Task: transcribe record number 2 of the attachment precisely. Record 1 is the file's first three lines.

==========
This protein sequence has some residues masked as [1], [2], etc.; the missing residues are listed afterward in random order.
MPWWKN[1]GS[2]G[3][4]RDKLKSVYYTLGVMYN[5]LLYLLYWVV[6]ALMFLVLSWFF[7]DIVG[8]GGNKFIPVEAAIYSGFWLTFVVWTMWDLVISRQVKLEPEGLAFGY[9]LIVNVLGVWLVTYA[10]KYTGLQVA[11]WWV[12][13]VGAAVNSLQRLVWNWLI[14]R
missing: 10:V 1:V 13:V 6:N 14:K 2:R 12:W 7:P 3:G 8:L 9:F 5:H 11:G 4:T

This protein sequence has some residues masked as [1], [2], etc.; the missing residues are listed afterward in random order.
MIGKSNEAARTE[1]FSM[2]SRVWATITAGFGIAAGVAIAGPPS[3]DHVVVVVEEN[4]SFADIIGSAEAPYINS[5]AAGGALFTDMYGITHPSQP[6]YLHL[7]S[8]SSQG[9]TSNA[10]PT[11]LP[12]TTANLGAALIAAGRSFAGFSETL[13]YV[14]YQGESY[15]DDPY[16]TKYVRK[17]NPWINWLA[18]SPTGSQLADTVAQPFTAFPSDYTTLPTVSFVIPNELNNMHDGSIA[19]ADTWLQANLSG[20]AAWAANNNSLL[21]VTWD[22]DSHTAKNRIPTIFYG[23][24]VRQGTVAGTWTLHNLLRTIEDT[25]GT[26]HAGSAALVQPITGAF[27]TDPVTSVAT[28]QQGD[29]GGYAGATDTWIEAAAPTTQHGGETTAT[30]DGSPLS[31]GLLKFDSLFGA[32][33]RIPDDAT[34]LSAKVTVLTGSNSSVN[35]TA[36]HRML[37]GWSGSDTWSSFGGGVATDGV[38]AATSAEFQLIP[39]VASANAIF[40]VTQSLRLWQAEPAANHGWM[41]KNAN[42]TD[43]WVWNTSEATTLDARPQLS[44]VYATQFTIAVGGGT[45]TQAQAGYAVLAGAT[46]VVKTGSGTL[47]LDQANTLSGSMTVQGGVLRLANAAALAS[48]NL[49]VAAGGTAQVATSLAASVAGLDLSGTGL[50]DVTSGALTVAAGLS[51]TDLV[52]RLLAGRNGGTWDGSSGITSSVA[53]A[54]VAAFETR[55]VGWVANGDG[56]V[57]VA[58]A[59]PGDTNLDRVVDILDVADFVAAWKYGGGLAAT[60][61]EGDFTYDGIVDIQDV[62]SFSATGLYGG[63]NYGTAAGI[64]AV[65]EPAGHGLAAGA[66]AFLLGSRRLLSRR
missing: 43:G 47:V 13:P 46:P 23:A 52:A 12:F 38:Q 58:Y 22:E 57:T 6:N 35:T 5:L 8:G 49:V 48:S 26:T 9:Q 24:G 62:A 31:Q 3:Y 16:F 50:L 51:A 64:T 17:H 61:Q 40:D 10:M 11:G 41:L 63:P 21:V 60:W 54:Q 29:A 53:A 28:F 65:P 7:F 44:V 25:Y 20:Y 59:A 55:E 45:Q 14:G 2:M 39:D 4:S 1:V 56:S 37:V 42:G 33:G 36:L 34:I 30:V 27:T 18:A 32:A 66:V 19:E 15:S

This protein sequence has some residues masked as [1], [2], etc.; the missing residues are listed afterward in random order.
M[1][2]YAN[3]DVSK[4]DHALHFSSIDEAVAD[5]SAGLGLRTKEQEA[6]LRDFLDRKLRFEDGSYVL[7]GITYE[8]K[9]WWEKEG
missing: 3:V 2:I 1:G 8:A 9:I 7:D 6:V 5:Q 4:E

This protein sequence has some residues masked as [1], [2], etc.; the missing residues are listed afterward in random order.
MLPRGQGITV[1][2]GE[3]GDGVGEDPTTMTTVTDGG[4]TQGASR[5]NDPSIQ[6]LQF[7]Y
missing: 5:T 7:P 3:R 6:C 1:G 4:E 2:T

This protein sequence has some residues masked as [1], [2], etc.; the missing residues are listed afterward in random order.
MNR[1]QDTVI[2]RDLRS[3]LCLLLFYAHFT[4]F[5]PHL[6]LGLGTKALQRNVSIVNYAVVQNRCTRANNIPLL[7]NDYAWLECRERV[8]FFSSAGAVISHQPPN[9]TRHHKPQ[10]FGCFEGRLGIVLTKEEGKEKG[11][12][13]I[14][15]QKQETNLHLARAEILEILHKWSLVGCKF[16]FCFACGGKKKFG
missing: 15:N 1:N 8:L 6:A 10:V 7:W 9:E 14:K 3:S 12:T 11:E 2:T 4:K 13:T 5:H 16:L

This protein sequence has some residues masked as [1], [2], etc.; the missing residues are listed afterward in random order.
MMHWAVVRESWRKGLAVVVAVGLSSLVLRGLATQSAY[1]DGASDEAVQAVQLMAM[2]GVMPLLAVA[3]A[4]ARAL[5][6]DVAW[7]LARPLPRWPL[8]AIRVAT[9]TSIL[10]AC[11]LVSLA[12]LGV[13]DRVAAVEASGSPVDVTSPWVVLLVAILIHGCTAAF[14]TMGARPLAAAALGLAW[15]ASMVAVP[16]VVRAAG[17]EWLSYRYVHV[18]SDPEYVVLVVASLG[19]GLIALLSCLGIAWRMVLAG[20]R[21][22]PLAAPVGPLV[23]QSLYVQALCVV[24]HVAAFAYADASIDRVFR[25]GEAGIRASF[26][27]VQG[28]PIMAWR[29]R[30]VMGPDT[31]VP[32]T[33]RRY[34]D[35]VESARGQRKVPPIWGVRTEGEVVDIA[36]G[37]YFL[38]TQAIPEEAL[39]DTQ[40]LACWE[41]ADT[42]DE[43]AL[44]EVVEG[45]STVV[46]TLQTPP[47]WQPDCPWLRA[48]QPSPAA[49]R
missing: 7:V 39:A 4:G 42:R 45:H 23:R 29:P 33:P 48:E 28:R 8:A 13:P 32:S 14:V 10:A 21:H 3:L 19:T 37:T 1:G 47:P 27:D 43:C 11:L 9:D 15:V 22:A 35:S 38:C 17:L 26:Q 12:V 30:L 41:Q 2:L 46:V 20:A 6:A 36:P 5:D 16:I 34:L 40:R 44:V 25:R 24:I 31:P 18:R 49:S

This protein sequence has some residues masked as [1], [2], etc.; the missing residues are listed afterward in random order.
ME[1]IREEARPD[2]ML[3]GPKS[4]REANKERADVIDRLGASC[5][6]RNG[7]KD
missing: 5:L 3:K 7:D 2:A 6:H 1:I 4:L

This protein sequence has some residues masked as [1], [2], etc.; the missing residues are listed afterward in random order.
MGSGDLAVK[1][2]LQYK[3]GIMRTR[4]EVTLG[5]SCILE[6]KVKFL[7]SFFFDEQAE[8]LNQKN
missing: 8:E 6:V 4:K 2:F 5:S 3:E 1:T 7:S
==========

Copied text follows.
This protein sequence has some residues masked as [1], [2], etc.; the missing residues are listed afterward in random order.
MIGKSNEAARTE[1]FSM[2]SRVWATITAGFGIAAGVAIAGPPS[3]DHVVVVVEEN[4]SFADIIGSAEAPYINS[5]AAGGALFTDMYGITHPSQP[6]YLHL[7]S[8]SSQG[9]TSNA[10]PT[11]LP[12]TTANLGAALIAAGRSFAGFSETL[13]YV[14]YQGESY[15]DDPY[16]TKYVRK[17]NPWINWLA[18]SPTGSQLADTVAQPFTAFPSDYTTLPTVSFVIPNELNNMHDGSIA[19]ADTWLQANLSG[20]AAWAANNNSLL[21]VTWD[22]DSHTAKNRIPTIFYG[23][24]VRQGTVAGTWTLHNLLRTIEDT[25]GT[26]HAGSAALVQPITGAF[27]TDPVTSVAT[28]QQGD[29]GGYAGATDTWIEAAAPTTQHGGETTAT[30]DGSPLS[31]GLLKFDSLFGA[32][33]RIPDDAT[34]LSAKVTVLTGSNSSVN[35]TA[36]HRML[37]GWSGSDTWSSFGGGVATDGV[38]AATSAEFQLIP[39]VASANAIF[40]VTQSLRLWQAEPAANHGWM[41]KNAN[42]TD[43]WVWNTSEATTLDARPQLS[44]VYATQFTIAVGGGT[45]TQAQAGYAVLAGAT[46]VVKTGSGTL[47]LDQANTLSGSMTVQGGVLRLANAAALAS[48]NL[49]VAAGGTAQVATSLAASVAGLDLSGTGL[50]DVTSGALTVAAGLS[51]TDLV[52]RLLAGRNGGTWDGSSGITSSVA[53]A[54]VAAFETR[55]VGWVANGDG[56]V[57]VA[58]A[59]PGDTNLDRVVDILDVADFVAAWKYGGGLAAT[60][61]EGDFTYDGIVDIQDV[62]SFSATGLYGG[63]NYGTAAGI[64]AV[65]EPAGHGLAAGA[66]AFLLGSRRLLSRR
missing: 43:G 47:V 13:P 46:P 23:A 52:A 12:F 38:Q 58:Y 22:E 57:T 6:N 35:T 5:L 8:G 49:V 48:S 26:T 9:Q 24:G 62:A 31:Q 3:Y 16:F 50:L 51:A 64:T 17:H 61:Q 40:D 10:M 11:G 41:L 63:P 21:V 60:W 54:Q 29:A 53:A 28:F 65:P 7:F 44:V 25:Y 20:Y 59:A 55:E 45:Q 14:G 2:M 39:D 4:S 1:V 56:S 37:V 42:G 33:G 36:L 34:I 30:V 27:T 18:A 32:A 66:V 19:E 15:S